The 2013 season has been anything but smooth sailing for the New York Yankees. Injuries have wreaked havoc with the roster all season long and it doesn’t look like it is getting any better. Derek Jeter is back on the disabled list with the quad injury he suffered in his first game back. Meanwhile, Brent Lillibridge is up in his place and GM Brian Cashman is calling every team looking for a little help on offense.
The problem for Cashman is there aren’t many teams willing to sell at this time. Even the Philadelphia Phillies are unsure whether they want to be sellers despite an injury to Ben Revere. The Phillies hold the best fit for the Yankees in third baseman/first baseman Michael Young. If the Phillies decide to hold onto Young the Yankees are going to have to look for some duct tape to patch together the roster like they have all season.
Of course, the Yankees do have Alex Rodriguez still rehabbing at Triple-A and Derek Jeter and Curtis Granderson should be back within a couple of weeks. The problem is, as the Yankees have learned with Granderson, Jeter and even Mark Teixeira, counting on injured players to come back is a dangerous proposition and something Cashman can’t afford to count on. There are options at Triple-A like Ronnie Mustelier who was just activated from the Triple-A DL after suffering two groin strains, and even David Adams who, despite his terrible showing in his first call-up, still has some offensive promise. The Yankees ultimately would like to add a proven bat, however.
Kendrys Morales is an option but the Seattle Mariners are playing hard to get with Morales and 41-year-old DH Raul Ibanez. Both are impending free agents and, in reality, shouldn’t cost much. However, the Mariners seem to be content holding onto both players and letting them walk as free agents.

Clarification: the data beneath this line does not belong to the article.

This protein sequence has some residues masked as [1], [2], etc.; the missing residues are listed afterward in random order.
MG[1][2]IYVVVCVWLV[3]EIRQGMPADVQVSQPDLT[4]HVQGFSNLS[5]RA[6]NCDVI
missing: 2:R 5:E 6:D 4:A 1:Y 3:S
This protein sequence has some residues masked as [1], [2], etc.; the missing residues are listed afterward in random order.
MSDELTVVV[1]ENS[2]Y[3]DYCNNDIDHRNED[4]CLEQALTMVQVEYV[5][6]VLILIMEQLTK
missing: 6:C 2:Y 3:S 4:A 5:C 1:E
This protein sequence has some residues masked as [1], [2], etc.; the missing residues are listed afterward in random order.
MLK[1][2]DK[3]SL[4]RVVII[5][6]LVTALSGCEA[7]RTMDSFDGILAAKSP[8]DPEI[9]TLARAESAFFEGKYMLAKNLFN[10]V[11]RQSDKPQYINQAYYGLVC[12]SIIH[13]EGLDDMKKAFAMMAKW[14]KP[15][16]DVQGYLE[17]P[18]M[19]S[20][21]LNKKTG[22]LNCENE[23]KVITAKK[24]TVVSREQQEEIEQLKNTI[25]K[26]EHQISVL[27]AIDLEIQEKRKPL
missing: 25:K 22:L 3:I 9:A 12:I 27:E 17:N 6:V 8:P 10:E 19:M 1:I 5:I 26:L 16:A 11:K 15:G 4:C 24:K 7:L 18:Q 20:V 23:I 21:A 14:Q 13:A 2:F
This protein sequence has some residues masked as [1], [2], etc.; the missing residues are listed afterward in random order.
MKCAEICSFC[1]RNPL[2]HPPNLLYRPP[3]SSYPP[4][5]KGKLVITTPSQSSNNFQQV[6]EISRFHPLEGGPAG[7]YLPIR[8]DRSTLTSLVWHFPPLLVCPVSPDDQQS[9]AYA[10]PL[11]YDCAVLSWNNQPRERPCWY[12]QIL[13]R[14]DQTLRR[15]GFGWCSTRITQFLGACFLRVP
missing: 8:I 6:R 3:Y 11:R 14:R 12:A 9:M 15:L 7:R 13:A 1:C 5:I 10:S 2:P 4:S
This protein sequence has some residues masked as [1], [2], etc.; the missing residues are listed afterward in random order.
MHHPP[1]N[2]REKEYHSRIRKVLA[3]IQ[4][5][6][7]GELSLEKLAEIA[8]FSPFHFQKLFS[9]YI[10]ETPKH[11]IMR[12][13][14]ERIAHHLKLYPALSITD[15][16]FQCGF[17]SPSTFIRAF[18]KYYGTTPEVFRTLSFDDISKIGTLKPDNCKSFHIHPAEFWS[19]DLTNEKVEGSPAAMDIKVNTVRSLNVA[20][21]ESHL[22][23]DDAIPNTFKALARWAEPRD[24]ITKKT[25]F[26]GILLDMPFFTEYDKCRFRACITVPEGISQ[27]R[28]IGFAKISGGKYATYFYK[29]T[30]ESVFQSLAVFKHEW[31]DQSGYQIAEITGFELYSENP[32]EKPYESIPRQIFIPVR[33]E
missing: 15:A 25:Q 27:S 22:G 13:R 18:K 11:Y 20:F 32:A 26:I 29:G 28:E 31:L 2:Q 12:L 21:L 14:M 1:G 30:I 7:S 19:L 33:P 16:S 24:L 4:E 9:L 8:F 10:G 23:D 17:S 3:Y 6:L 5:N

Even though the non-waiver trade deadline is quickly approaching the market is developing slowly. The players that are becoming available, like Matt Garza, are not fits for the Yankees. Things are not looking good right now for Cashman but it wouldn’t be surprising if he makes at least one deal to solidify the offense. Cashman will not overpay for a two-month rental and it is wiser to stand pat than sacrifice the future.
Even though the Yankees’ farm system is not what it once was, the Yankees can’t afford to sacrifice too much in terms of prospects for a bat they will only use for two months. The team still desires to get under the $189 million luxury tax threshold and trading away prospects for a veteran bat would only mean having to spend money next season to fill the same hole again. Cashman must be very careful moving forward but the chances are still good he will find a player at a price he will feel comfortable with. The question is, who will that bat be?